When Nicolaides was arrested, I'm sure there were people who, without even reading what he wrote, declared he did something wrong and deserved his punishment.

That is why I'm very glad to see his passage out for public viewing. Although I'm not sure if this was the original case. Maybe it was hidden at first and later revealed?

I guess I should stop speaking out of my ass and do more research.

Nicholaides returned to Melbourne on February 21 2009. We were in Australia then.  We had just recently arrived in Sydney.

Sadly, when Nicholaides returned home he learned his mother had suffered a stroke. He hadn't known about it.

And here's something interesting; an interesting twist to the story. A former colleague of Nicolaides believes he purposely put the passage there to get publicity. The colleague claims this was Nicolaides way of guaranteeing his book got published. And whether Nicolaides intended this or not, I'm sure in some ways the ordeal has worked to his favor. I'm guessing he has sold much more than seven copies of his book by now.

I'm guessing censorship and controversy usually works in the author's favor. Yes, many Christians avoid Harry Potter. But I think many people have been inspired to read the books from simply knowing about the Christian-New Age controversy. Did JK Rowling purposely write about controversial religious things because she knew it would create fury and sell more books? I don't think so.

I think most writers (at least the decent ones) write what is in their heart. We write what's on our mind. We write what's in our soul. We write what's in our imagination.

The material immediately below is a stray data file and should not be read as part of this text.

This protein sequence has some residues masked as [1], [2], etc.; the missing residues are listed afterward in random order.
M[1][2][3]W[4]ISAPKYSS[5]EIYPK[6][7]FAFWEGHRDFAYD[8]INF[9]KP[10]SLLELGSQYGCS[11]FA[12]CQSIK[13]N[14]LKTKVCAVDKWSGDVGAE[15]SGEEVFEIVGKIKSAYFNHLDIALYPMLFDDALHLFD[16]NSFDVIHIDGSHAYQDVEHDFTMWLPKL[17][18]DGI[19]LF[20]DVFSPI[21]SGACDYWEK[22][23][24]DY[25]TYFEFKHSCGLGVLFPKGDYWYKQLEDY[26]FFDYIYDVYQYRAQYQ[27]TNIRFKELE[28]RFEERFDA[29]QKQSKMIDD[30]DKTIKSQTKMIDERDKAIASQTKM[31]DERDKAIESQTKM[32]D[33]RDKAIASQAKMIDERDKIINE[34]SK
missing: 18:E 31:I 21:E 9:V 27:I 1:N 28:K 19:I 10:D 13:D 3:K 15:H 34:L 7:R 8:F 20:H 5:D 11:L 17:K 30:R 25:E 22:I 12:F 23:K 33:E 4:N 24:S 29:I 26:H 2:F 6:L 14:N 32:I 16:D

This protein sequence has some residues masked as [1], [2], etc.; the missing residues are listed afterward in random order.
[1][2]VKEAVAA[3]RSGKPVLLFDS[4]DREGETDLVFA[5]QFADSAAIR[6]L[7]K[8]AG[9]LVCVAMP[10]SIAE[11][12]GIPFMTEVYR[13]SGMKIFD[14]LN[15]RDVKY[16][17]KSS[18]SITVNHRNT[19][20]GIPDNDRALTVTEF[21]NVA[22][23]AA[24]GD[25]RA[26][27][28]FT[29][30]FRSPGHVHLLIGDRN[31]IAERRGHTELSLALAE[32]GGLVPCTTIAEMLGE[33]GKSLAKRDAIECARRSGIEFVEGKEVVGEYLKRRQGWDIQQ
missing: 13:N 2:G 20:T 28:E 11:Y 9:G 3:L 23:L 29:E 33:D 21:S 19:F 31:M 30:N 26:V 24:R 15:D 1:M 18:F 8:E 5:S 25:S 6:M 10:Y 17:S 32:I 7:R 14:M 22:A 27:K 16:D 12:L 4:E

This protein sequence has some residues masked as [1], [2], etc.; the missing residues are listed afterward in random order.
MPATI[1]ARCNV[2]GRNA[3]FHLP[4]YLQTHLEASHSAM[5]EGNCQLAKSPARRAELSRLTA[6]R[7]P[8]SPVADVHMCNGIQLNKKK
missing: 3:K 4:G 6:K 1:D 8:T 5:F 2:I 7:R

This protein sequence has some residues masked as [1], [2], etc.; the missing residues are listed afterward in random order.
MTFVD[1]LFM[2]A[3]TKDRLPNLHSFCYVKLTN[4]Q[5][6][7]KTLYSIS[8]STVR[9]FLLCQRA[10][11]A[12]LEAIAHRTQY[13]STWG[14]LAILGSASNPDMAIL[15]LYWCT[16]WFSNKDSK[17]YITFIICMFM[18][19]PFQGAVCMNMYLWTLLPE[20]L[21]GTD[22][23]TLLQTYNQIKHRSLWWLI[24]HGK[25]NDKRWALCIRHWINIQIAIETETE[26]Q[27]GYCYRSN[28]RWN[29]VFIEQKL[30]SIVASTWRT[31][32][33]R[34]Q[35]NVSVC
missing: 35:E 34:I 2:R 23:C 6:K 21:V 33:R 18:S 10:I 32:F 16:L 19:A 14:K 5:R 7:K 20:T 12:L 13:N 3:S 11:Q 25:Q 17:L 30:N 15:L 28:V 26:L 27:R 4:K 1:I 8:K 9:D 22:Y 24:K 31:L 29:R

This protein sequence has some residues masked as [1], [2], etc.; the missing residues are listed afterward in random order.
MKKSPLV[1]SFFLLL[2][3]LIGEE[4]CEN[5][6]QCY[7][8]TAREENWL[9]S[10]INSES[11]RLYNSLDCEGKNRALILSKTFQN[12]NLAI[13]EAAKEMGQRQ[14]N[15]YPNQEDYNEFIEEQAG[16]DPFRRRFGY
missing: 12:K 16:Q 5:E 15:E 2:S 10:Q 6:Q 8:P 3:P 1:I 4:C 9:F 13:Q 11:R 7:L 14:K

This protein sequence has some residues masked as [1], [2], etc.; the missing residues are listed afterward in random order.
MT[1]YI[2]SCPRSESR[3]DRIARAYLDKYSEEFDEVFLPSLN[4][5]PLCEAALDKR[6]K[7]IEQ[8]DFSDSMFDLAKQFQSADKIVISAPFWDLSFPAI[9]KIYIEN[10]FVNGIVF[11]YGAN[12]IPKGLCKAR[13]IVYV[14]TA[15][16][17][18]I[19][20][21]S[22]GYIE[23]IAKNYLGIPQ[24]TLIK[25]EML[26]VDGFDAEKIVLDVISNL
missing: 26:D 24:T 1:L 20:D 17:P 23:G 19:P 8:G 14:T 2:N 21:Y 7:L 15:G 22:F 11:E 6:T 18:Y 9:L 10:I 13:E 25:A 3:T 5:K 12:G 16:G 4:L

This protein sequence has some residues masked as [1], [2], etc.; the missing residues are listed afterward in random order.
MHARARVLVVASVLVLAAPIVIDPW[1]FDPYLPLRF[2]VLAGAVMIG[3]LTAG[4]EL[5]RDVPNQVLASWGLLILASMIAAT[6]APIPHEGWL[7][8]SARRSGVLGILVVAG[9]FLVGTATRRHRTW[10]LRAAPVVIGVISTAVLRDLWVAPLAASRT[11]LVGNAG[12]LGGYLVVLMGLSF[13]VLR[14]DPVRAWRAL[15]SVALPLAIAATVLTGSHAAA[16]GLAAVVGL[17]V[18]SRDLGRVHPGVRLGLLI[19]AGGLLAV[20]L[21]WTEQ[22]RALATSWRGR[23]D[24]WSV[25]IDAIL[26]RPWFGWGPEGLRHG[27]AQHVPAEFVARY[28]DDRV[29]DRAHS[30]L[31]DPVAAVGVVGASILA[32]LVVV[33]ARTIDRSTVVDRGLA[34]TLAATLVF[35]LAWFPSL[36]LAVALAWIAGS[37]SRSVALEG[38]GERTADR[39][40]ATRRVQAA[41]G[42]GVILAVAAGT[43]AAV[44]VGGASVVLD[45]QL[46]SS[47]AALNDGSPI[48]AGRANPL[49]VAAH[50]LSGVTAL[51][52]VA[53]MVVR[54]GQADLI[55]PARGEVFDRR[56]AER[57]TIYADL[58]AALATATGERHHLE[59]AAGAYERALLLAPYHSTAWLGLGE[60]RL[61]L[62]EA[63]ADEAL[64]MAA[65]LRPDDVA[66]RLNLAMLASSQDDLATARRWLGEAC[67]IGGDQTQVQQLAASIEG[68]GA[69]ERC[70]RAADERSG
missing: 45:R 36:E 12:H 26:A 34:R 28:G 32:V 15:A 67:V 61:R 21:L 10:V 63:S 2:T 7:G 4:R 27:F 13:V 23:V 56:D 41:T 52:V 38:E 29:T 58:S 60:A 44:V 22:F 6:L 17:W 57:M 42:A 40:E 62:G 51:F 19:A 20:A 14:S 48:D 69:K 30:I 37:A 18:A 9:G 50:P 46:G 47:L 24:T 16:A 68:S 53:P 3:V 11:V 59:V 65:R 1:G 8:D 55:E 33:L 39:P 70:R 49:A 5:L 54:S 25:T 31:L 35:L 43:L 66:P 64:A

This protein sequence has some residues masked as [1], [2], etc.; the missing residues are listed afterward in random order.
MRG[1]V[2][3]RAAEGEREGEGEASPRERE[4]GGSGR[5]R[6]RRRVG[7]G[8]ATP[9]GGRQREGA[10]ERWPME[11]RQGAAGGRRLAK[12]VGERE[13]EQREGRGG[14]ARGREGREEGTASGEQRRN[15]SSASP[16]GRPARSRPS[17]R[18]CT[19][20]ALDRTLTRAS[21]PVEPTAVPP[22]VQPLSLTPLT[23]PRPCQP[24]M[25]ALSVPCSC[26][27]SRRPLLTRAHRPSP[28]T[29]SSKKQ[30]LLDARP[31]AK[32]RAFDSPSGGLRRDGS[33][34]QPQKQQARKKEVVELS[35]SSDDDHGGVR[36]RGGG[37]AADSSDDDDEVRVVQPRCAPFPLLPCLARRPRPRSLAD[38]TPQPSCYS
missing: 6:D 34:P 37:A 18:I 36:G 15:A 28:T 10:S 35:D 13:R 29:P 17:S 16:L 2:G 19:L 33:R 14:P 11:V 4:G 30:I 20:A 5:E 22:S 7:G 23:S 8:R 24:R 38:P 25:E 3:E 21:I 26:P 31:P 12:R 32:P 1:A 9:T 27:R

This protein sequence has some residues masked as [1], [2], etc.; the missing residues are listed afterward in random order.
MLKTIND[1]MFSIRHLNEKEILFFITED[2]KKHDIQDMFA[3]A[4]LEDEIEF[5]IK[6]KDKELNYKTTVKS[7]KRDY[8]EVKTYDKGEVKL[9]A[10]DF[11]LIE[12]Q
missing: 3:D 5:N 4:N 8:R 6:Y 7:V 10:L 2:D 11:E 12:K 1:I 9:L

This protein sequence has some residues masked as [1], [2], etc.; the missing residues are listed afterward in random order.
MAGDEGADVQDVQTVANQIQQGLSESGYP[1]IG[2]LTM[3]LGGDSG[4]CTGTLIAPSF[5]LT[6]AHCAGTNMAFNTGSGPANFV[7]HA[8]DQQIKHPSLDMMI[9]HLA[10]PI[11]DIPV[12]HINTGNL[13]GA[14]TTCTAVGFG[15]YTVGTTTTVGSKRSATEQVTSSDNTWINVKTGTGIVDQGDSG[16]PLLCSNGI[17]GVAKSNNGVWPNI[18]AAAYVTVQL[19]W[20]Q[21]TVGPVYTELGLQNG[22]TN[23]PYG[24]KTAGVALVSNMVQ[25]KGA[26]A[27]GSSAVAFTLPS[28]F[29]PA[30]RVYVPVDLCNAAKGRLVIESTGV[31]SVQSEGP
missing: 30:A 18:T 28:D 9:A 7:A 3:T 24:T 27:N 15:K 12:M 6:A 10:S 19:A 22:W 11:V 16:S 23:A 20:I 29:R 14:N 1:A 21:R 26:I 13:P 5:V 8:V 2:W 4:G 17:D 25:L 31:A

Sometimes we might write something that is controversial. Sometimes that brings us attention. Attention can be good. We might sell more books. We might get higher statistics on our Statcounter. We might get more readers. And most writers love having readers.

I think though that it would take a very....I don't know how to say this. I almost want to say psychopathic, but that's probably too strong a word. I guess what I'm saying is it would take a very cold-hearted ambitious person to write something for the mere purpose of gaining publicity. Who else would want to risk prison sentences, death threats, hate mail, enemies, damaged reputation, etc?

Do I think Nicholaides did all this just to get more readers? I don't know much about him to make a definite conclusion. But my gut instinct says he did NOT do that. Do I think he's enjoying the publicity that has come to him? Maybe. He's not in prison anymore. I'm sure he's selling books. He can write the story of his ordeal and sell a lot of copies. He's probably now benefiting from his ordeal in some ways. Still, I'm pretty sure he doesn't feel that being locked away in prison was worth all of it.

All right. I'm done with Lord Wiki.

What's next?

Here's an editorial from The Huffington Post.

Nicolaides tried to apologize and insisted he didn't mean to offend anyone. I guess that didn't help him much. Well, maybe it did. He's out of prison now....right?